“I’m sure she (Anna Wintour) agreed in the end (to cooperate with the documentary “The September Issue”) only because she wanted to show that Vogue is not just a load of airheads spouting rubbish. By then we had all had enough of ‘The Devil Wears Prada,’ with its portrayal of fashion as utterly ridiculous.”

This is by Grace Coddington in her divine memoir, “Grace” from Random House. She persuasively defends fashion as art. I paid for this book and it is a gem full of witty anecdotes and wonderful sketches and photographs.

Let’s just think about how fashion has become dominant, especially on television, as we approach the Academy Awards on Feb. 24 in Los Angeles.

If you think the Oscars are useless, self-congratulatory occasions, think again. They are big business. And it is about half having to do with filmmaking, actors and movie people being judged. The rest of it seems now to have everything to do with that thing we sometimes deplore – and call – fashion. People only dress up these days for four reasons:

One is sentimental. It’s for weddings and big occasions. The one and only Vera Wang helped this to happen! She realized how romantic most people are and that they still like to “get in drag” for a legitimate wedlock.

Two is for Charity. We’ll spell it with a capital C. You know, fundraising, or trying to avoid it from others for their good causes. Take for example, again, Anna Wintour’s annual Costume Gala now at the Metropolitan Museum of Art. It saves the museum for the world and keeps this grand place open the rest of the year for “the people.” Let’s include the opera here; people dress up for that and it benefits the artistic endeavor. But a lot of it is just about what people are wearing.

Three is for annual awards, benefit galas, ceremonies where VIPs and others are honored. Like the many awards – the Oscars, the Golden Globes, the Emmys, the Tonys, the SAG Awards, the Director’s Guild, the Grammys, the People’s Choice and the many, many music honors. We haven’t begun to name them all. But this is where actresses, screenwriters, directors, producers and famous men’s and women’s partners get all dressed up and put the rouge into the red carpet.

Fourth is a less-effective occasion where maybe a new perfume, an artist, a designer, architect or even seasonal fashion is being launched. I suppose debutantes are still included in this category.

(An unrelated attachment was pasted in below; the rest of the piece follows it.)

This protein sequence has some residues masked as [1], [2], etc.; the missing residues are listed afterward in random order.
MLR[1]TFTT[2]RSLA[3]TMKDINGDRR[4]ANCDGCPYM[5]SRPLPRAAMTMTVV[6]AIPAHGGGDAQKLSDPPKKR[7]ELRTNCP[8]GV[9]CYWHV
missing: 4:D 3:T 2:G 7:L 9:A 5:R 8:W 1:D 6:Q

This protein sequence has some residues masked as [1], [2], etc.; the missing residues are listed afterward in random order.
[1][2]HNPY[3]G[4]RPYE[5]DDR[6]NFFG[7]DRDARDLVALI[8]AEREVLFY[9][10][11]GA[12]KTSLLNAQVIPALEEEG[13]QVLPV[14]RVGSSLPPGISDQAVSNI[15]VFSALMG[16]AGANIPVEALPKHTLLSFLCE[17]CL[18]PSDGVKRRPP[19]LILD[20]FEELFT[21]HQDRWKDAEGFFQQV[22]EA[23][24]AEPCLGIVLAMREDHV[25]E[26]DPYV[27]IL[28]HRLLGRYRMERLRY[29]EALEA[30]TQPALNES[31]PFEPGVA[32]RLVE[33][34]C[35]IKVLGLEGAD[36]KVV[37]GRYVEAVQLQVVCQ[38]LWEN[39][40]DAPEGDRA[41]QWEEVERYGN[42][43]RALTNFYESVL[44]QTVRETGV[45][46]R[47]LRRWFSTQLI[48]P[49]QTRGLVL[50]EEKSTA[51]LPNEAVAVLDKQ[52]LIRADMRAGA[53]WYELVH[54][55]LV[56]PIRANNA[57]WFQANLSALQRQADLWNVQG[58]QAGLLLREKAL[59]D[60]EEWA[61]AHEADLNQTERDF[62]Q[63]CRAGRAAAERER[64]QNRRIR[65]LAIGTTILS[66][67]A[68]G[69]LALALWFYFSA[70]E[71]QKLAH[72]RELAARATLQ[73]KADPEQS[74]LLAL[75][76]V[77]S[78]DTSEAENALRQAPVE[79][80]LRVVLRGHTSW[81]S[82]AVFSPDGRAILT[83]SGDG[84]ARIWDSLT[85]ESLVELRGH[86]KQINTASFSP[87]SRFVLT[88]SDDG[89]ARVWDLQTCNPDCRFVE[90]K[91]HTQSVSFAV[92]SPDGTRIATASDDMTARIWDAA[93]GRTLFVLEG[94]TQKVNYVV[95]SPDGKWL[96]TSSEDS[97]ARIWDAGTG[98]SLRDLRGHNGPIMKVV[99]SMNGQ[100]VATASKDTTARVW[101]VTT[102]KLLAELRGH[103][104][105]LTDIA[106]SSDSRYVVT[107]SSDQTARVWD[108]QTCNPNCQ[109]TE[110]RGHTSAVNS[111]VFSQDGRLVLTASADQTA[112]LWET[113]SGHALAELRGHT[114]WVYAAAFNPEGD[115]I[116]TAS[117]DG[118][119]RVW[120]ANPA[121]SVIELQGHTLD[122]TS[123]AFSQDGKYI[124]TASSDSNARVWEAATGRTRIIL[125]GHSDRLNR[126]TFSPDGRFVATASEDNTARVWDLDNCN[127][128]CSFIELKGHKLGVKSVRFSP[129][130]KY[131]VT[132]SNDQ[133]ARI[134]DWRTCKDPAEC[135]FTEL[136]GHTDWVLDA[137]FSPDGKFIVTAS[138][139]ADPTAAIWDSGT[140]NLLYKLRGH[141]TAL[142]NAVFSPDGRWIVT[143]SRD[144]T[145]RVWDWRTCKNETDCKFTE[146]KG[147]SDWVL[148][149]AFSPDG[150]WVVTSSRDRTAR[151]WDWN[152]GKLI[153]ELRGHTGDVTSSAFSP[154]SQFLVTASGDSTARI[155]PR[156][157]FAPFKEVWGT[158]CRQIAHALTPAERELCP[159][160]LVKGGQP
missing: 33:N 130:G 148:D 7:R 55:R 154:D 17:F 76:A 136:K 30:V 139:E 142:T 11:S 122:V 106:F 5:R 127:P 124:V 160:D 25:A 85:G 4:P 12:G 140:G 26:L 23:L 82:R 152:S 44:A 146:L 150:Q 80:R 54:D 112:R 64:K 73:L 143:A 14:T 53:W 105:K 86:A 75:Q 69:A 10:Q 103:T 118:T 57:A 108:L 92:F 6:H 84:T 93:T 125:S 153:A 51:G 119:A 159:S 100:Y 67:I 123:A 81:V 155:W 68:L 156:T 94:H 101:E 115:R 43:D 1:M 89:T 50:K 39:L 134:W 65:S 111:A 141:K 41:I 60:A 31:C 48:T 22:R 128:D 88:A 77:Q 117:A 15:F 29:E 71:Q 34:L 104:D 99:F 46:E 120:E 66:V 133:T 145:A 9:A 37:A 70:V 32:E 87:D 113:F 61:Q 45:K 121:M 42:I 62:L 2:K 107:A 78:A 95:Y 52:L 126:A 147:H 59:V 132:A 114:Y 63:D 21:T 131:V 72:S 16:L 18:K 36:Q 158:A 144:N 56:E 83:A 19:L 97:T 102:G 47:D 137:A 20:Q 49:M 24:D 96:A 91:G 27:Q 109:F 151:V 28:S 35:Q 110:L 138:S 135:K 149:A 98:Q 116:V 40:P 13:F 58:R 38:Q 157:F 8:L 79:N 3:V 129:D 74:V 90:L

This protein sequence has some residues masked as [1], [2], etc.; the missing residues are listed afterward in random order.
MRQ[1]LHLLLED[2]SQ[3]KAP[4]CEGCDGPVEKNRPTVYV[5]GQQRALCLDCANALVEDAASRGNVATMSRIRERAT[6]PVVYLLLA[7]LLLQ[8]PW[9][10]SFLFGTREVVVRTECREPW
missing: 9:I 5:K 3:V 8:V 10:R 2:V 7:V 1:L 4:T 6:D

Otherwise, there is no more going to Harlem in ermine and pearls, as Lena Horne once sang. There is no Mrs. Astor anymore for you to dress up formally and attend a private dinner. So without our four reasons, fashion might perish. Society, when there used to be a society, began dressing down. If you are watching “Downton Abbey,” you know that after World War I, men still wore white tie to dinner at home, then black tie and now just an old sweater, unless the Queen is in attendance.

So, the big three red carpet occasions seem here to stay. Actors make news every year, just like Jennifer Lawrence’s dress from Dior did at the SAG Awards where it appeared to fall down and then rescued itself. You will notice that many stars on the carpets come in long gowns but then flip them aside to show their legs (Angelina Jolie and Sofia Vergara.) Jokey things like wearing an entire swan or a dress made from American Express cards show up less and less. The red carpet seems the last gasp of elegance left. (And I don’t buy that stuff about how much men hate to dress up, put on a tuxedo or a version of one. Men like to dress up as much as women if they have any sense.)

So, believe it or not, fashion is important. It is the No. 2 business in New York, after Wall Street. And while I don’t see any of my very rich friends dressing up much except for one of the above “occasions,” it seems to me the red carpet is more urgent than ever. Even if it doesn’t have much of the following – it reminds us of culture, art, civilization, class, beauty and charm. (It’s not just always Levis or showing yourself half naked on the street.)

Tribune Media Services